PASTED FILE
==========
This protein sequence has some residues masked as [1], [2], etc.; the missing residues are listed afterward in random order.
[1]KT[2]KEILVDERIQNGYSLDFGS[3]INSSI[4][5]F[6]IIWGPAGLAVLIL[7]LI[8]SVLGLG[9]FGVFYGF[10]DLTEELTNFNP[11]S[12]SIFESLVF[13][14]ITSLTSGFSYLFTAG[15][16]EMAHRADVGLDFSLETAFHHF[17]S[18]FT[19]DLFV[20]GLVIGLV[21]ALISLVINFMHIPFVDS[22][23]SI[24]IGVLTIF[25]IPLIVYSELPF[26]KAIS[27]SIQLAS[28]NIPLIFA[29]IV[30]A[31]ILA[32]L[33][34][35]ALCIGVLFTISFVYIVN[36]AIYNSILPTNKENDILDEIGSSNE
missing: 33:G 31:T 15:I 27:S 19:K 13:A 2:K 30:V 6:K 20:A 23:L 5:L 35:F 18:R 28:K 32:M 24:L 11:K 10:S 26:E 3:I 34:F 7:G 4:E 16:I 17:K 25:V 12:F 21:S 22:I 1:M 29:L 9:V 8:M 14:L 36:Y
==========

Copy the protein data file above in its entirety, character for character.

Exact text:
This protein sequence has some residues masked as [1], [2], etc.; the missing residues are listed afterward in random order.
[1]KT[2]KEILVDERIQNGYSLDFGS[3]INSSI[4][5]F[6]IIWGPAGLAVLIL[7]LI[8]SVLGLG[9]FGVFYGF[10]DLTEELTNFNP[11]S[12]SIFESLVF[13][14]ITSLTSGFSYLFTAG[15][16]EMAHRADVGLDFSLETAFHHF[17]S[18]FT[19]DLFV[20]GLVIGLV[21]ALISLVINFMHIPFVDS[22][23]SI[24]IGVLTIF[25]IPLIVYSELPF[26]KAIS[27]SIQLAS[28]NIPLIFA[29]IV[30]A[31]ILA[32]L[33][34][35]ALCIGVLFTISFVYIVN[36]AIYNSILPTNKENDILDEIGSSNE
missing: 33:G 31:T 15:I 27:S 19:K 13:A 2:K 30:V 6:K 20:A 23:L 5:L 35:F 18:R 28:K 32:M 24:L 11:K 10:S 26:E 3:I 34:F 7:G 4:E 16:I 17:K 25:V 12:F 21:S 22:I 1:M 29:L 9:V 8:M 14:L 36:Y